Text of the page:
I love a good story. I love stories because I can’t tell jokes. Everything for me that is funny is in a story. My youth group likes to hear stories about my younger days because much of it is humorous. I like to tell the tragic parts because it involves God’s grace. I’ve been thinking a lot about story lately. I’m thinking about it so much I am writing this at 6:00 a.m. I have been part time at my church for a year now. I have been keeping a my eyes open for our story. Every group/person tells a story –
Haiti- A tragedy –
Congress- a mystery –
Hollywood- A fantasy
I just listened to Michael Novelli do a YS session on the narrative gospel. It makes me long to lead my group into the larger story, God’s story. How does our activity reveal God’s plan to the world? What story does our youth group meetings tell about God?
I had a chance to do a short e-mail interview with Michael Novelli on his last book Shaped By The Story.
Here it is 1. Where should a youth leader begin if they want to shift from “come to the program” to live the story?
This is not an easy shift. Moving from a programatic, top-down ministry approach to a collaborative learning environment takes a completely new approach. Youth workers should not try to make this change without really understanding and owning this new approach. I would encourage youth workers who are interested in this to research it, read about narrative theology, Bible storying, and dialogical approaches to teaching.
2. How can a youth leader get parents and volunteer staff on board the shift to story?
I think the best way to gain ownership of parents and volunteers is to share your heart. Try Bible storying with students for a few weeks and get their feedback. Take this feedback to the parents and volunteers. Do a Bible storying session with parents and volunteers so they can experience how dynamic it is, and discuss concerns and questions.
3. If we want to change the future we have to change the process. If young person comes to Christ in your ministry, what does that journey look like? What should we look for and how do we facilitate it? (beyond read your bible and pray)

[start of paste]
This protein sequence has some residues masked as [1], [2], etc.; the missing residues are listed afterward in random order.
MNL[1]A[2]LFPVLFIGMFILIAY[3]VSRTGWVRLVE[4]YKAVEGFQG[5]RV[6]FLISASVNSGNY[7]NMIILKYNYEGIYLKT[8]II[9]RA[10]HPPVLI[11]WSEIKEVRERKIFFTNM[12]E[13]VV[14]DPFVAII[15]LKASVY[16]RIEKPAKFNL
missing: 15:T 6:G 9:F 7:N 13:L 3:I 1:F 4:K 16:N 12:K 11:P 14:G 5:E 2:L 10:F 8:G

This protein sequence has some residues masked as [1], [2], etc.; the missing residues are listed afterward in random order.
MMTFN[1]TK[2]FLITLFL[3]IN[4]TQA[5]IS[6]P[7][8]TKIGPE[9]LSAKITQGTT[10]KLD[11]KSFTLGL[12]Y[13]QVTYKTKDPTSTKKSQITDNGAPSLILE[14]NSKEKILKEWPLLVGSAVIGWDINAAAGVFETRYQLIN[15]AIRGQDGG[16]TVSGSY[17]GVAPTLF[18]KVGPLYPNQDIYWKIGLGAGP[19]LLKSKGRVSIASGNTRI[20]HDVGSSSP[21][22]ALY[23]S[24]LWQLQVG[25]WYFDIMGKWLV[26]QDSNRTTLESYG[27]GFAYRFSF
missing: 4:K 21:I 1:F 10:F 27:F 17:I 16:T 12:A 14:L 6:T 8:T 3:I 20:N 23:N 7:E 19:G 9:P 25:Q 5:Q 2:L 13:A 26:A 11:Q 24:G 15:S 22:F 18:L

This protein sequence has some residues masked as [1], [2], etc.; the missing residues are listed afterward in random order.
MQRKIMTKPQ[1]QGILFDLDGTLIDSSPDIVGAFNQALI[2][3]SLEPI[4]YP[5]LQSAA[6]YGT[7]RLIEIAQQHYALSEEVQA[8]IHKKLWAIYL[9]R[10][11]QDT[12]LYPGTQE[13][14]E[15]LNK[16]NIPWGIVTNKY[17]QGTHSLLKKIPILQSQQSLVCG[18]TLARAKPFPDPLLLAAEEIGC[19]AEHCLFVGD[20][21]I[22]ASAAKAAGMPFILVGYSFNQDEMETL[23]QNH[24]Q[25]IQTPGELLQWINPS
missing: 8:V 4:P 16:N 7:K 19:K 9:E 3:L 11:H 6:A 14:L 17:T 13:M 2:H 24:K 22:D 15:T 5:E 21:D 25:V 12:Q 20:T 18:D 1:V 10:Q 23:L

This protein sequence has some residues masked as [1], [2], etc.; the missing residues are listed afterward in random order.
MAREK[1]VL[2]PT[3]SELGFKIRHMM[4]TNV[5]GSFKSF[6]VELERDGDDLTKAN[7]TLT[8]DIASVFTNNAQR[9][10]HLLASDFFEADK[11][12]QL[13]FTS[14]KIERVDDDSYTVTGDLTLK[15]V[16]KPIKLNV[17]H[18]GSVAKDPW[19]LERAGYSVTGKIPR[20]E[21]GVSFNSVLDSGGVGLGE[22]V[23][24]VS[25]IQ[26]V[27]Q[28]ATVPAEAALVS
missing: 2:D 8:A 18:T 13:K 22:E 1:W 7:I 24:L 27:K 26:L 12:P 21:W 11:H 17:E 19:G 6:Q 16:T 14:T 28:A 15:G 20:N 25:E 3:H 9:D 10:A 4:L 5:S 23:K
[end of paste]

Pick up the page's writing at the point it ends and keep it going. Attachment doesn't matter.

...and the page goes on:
Wow… this is a tough question to answer in an email! I like that you used the word journey to describe the process of one giving themselves to Christ. To truly give our lives to Christ, we have to come to a realization that God desires to save us into a Kingdom activity, not just save us from ourselves. What I have striven to do is help students be captured by God’s story and find their identity and purpose within that story. Instead of thinking of a student coming to Christ, it is more like Christ comes to them through the Biblical story, and they see their lives as part of something bigger than themselves.
4. What kind of “do it today” list would you offer if a youth worker said , “I’m in”.
This goes back to my answer to question 1: I think youth workers need to make sure they know what they are getting themselves into when they reorient their ministry to a Storying approach. It is not merely using a new curriculum or telling stories and asking pointed questions. It is a challenging process of building a new learning environment and helping students to take responsibility for their own learning. Once a leader has a sense of how this process works, they should begin trying it and experimenting. Adapt the process and try different creative approaches to retelling and replaying the stories. Get students involved and let them shape it. I recently did a storying session based on the arrest of Jesus, in John 18. The students jumped right in and some amazing things came out of it. One students said of Jesus: “He was like a shepherd giving his lives to the wolves so the sheep could run away.” This was 15 minutes well spent.
Michael offers a few links on storying. please visit his website @ www.echothestory.com Here is his Amazon Link to other story telling resources Look for his new book Here and Here along with other resources I recommend You can read a review of Micheal’s book Here by Lars Rood Have a great week everyone.